A friend from out of state called me while I was looking at my portrait in the textbook. As I was talking to her I expressed my disgust about the situation. I stood outside in the cold wondering if she could really hear that I was upset. She has been a good friend, one of those people that you can really trust. In fact, I had already considered coming-out to her on a couple of occasions. In truth, I am “out” to almost no one. I explained that my position on the issue had softened and that I no longer felt the same way. I gave her some valid but generic reasons, but also being cautious not to “give myself away.” Her basic response crushed me. “Yes, but Cas, what they do is so disgusting. Every time I think about gays and lesbians it just… Ooh!”
I was crushed. Not only did I expect her to be more understanding than most, but I thought she would be able to see people for who they are. I still don’t know where I stand on this issue for me. But I do know that there is more to me than the fact that I am attracted to men. I’m forever tagged. Stereotypes that are so hurtful. I will forever be stereotyped as a fag –that I like to wear women’s clothes, or talk with a lisp or am ultra feminine, or that I wish I was a woman, or that I am a pervert or a wimp or a child molester or a butt pirate! I’m none of those things. Most of my friends would never even suspect me to be homosexual. I like being a man, like being masculine, and I am not a wimp. I’ve never wanted to be a woman nor do I pretend to be a woman. I am a MAN. I can lead, take charge of a situation, I am strong, and yes, I do have good fashion sense. But damn it! There is so much more to me than just that! I have already said in previous posts that I love me. I love who I am. I can see beyond the homosexuality for who I am. I just wish others could…


Scot said...

It’s been many years, but I remember going on long walks thinking near the same things you express here (I didn’t even have the fashion sense; still don’t :-)). I felt the same way about gays, and was sure I wasn’t one of them because I wasn’t like “them”, and am just grateful marriage rights for gay couples were such a small issue that there was no need to protest against them.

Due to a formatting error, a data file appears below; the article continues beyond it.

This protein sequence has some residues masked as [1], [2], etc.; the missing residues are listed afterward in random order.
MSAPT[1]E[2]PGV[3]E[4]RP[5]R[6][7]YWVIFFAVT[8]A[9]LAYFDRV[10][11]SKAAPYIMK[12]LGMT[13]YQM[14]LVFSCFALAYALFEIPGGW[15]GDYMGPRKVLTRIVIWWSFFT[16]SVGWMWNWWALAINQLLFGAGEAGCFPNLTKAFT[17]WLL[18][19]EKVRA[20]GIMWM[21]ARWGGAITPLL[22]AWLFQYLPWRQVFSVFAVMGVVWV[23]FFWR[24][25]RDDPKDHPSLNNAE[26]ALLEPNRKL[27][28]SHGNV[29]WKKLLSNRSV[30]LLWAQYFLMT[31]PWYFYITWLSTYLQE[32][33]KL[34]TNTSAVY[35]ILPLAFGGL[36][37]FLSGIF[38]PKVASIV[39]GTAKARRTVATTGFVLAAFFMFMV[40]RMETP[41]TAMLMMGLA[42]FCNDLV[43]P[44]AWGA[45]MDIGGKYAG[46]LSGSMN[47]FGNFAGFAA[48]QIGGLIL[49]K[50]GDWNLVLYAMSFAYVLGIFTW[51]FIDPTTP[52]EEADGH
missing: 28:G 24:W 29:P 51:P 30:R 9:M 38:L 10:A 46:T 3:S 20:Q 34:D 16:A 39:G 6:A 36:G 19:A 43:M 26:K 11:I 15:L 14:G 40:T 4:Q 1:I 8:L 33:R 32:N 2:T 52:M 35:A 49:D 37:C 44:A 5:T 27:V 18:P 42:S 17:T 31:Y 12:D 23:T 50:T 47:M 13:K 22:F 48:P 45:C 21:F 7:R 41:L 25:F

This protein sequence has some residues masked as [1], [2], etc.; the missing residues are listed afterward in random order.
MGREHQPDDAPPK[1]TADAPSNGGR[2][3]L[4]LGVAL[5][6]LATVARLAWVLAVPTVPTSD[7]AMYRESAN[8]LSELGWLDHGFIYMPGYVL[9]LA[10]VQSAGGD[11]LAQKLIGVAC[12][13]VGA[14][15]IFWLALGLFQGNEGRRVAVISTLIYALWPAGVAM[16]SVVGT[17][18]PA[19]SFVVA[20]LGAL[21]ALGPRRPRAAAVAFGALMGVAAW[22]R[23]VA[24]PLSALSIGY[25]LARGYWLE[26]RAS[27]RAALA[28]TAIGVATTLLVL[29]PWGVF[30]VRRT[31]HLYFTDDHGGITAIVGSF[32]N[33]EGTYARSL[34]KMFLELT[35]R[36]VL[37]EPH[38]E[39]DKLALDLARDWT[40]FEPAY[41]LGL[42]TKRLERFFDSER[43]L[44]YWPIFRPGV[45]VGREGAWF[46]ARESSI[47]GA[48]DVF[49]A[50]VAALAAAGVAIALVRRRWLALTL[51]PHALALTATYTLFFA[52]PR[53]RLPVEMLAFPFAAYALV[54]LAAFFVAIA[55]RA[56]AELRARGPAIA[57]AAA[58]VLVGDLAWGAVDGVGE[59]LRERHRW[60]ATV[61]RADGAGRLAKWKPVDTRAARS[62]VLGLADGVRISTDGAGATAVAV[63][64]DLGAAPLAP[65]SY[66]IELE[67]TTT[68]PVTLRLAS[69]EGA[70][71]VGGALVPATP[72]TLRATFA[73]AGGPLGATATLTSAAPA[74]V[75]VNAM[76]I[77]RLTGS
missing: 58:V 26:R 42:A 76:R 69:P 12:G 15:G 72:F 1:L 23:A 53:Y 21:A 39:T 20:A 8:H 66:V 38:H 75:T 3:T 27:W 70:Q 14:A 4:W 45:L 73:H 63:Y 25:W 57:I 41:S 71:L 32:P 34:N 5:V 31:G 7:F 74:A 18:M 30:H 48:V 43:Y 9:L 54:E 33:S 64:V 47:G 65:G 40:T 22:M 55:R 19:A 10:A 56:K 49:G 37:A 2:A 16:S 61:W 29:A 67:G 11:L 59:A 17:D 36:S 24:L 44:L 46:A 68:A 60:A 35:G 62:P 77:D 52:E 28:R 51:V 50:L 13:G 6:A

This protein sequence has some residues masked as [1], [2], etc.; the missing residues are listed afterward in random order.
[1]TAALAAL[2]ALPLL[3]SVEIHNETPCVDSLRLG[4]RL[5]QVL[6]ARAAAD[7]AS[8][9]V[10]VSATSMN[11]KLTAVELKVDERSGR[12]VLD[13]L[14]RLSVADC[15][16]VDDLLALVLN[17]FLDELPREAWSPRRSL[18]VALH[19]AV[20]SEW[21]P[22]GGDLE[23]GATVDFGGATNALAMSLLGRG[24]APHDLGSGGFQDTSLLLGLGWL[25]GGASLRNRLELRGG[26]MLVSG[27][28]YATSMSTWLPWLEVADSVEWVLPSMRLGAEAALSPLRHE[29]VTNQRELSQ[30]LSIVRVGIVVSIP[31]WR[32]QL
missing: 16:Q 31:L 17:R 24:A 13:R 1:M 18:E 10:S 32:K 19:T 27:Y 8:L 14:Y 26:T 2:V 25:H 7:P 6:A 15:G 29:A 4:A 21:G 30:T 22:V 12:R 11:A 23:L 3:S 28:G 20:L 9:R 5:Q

I’d put the anti-gay rights efforts you’ve been involved in behind you, as much as being a poster boy in a book would allow. Many of us went through periods of being anti-gay, as we absolutely didn’t want it ourselves. It’s understandable, and I, for one, would not fault you for it (But I’d still argue passionately for the rights :-)).

Time, effort, and much introspection resolved all that for me, and I’m sure it will for you two. There’s a lot to decide, and it isn’t simple, but it’s manageable. People such as myself came to the conclusion that following that piece of us was not immoral. Others bloggers here came to another conclusion. Either way, there are many here willing to help.

Gay LDS Actor said...

Thanks for leaving a comment on my blog and for the compliment.

I'm eager to read more of your thoughts on your blog.

Sir Robert Chiltern said...

I remember back when the marriage amendment to outlaw gay marriage came up in Utah. Sadly, my views have changed greatly since then, and had I the chance to re-vote today, I would vote against it. All I can really do is move forward trying to affect things in the way I now feel and see them.